Some will find encouragement in those numbers-we came close.

Others will be discouraged-with just a little more effort…

We did come close.But we should put that in perspective. Realize that some amount of signatures will always be thrown out because of errors. Ultimately we needed many more than the 504,760 to qualify the referendum. We simply ran out of time before we could get to that number.

While we did not qualify the referendum, our efforts did not go unnoticed. We gained more than 497,000 signatures without the use of paid signature gatherers. That is unprecedented. And we did this on a small fraction of the budget traditionally required to gather that many signatures.

In emails and phone calls over the last 24 hours, two questions have dominated. The first question is answered by the numbers above. The second question is “where do we go from here?”

While the referendum was the best way to stop SB48 in its tracks, there are other ways for the citizens of California to respond to bad laws. We are discussing our next move and will keep you informed as decisions are made.

We lost this most recent battle. But with your help we will fight on.

If they’re telling the truth (and you never know in these kinds of fights) the decline-to-sign effort that many of you volunteered for/donated to may have made all the difference. I’m serious. They still would have had to collect above any beyond that number because of tens of thousands of signatures that would have been disqualified, but we helped cut it close.

Chip in to prepare for round 2, because it looks like it’s coming.

13 Comments October 14, 2011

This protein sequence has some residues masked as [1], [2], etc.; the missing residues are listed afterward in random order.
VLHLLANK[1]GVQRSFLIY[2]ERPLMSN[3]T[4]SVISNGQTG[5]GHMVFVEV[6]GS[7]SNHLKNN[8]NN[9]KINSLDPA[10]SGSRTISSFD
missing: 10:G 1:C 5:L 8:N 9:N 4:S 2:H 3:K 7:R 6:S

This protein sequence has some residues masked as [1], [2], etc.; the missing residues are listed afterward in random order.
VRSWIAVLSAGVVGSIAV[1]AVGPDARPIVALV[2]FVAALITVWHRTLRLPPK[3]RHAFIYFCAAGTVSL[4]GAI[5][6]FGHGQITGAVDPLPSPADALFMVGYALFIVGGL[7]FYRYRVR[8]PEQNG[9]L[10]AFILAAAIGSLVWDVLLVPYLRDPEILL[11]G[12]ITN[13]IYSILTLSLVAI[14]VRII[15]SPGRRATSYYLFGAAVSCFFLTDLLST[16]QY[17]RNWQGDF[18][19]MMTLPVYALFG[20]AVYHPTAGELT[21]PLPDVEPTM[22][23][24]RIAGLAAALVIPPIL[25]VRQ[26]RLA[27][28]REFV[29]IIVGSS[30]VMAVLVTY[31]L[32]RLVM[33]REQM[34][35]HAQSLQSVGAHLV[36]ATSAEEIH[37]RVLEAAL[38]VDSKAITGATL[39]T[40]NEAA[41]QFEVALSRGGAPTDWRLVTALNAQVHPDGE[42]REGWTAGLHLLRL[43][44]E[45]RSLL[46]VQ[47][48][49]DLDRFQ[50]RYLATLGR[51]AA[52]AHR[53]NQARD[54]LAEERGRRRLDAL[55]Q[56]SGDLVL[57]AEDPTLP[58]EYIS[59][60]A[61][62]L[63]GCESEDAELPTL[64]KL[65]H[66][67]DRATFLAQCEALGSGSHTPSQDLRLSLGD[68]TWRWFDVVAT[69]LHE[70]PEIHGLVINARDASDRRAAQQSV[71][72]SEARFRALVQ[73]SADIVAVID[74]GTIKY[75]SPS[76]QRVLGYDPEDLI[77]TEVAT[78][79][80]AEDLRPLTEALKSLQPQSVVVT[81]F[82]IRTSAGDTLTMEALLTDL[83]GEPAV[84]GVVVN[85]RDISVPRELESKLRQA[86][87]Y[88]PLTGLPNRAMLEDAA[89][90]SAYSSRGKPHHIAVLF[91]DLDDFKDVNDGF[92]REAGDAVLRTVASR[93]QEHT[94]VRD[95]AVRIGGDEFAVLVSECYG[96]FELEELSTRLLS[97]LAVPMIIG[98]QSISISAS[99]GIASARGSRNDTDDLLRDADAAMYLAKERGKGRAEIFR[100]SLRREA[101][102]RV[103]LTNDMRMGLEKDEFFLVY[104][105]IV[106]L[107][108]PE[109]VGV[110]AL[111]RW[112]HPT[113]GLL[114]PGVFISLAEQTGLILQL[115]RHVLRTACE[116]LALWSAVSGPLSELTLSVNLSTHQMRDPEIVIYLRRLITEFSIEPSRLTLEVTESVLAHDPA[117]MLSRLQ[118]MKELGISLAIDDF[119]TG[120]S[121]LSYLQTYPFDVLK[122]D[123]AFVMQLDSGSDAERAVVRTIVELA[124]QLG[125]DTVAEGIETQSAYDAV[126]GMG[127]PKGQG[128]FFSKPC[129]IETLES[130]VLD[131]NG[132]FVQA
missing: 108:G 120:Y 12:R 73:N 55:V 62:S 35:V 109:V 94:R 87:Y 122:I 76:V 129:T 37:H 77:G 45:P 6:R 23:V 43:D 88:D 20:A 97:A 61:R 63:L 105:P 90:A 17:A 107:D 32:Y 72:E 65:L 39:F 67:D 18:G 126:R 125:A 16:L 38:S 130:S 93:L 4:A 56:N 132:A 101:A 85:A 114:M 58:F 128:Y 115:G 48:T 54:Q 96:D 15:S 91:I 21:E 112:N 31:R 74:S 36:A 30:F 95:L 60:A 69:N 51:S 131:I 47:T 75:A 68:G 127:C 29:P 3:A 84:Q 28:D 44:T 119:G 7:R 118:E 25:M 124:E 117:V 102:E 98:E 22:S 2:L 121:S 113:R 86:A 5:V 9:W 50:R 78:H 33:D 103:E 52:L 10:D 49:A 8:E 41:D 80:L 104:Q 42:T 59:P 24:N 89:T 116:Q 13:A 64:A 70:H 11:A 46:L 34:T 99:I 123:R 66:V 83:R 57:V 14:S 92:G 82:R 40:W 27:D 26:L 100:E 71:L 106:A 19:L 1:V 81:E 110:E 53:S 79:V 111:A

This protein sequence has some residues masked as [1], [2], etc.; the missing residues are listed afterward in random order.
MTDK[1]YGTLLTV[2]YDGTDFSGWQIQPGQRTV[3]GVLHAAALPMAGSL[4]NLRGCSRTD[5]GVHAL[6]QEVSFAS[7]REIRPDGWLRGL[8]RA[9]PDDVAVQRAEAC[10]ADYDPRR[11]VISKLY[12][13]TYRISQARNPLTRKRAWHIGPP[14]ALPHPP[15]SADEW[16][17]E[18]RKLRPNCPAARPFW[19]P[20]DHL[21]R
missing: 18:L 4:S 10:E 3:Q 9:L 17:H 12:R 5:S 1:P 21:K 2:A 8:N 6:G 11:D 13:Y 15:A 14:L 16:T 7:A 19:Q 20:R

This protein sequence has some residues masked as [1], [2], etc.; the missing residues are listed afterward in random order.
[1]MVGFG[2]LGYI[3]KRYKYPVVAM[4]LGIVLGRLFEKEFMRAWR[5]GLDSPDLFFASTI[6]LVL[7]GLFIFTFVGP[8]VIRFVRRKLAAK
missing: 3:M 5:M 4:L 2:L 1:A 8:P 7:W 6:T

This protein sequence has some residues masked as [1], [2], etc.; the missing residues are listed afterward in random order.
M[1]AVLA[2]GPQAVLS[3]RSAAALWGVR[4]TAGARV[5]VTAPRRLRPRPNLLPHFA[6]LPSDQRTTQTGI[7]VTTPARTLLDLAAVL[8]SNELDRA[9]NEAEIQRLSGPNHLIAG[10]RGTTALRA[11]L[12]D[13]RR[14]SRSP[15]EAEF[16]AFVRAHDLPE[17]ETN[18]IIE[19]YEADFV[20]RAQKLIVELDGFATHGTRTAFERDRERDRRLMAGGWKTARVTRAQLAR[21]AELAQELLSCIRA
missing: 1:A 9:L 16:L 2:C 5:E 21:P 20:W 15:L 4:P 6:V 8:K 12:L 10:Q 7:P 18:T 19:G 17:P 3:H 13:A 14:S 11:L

Making it official, Stop SB 48 campaign concedes defeat

By Adam Bink

But thanks for playing, Family Research Council and co. We’ll be ready again for you next round.

Campaign to repeal Calif. LGBT-history law fails, battle not over

Stop SB 48, one of the leading committees trying to repeal a new California law that, starting next year, will require schools to teach historical contributions made by lesbian, gay, bisexual, transgendered individuals and people with disabilities, has failed to repeal the law through a ballot referendum.

Wednesday, 90 days after California Gov. Jerry Brown signed Senate Bill 48 in to law, was the last day to file 504,750 valid, signed petitions with the state. Stop SB 48 organizers announced their failure to gather enough signatures in an email to subscribers titled, “We Fought the Law and the Law Won,” in which they also state plans to keep fighting LGBT-oriented legislation:

While we did not overturn this very bad law, we built a small army of dedicated volunteers that collected an incredible amount of signatures. There will be a next battle. Despite the overuse of the term “tolerance”, there is little tolerance for those who do not endorse the lesbian, gay, bisexual and transgender lifestyles. And there will be more laws passed that advocate for these and attempt to silence any opposition.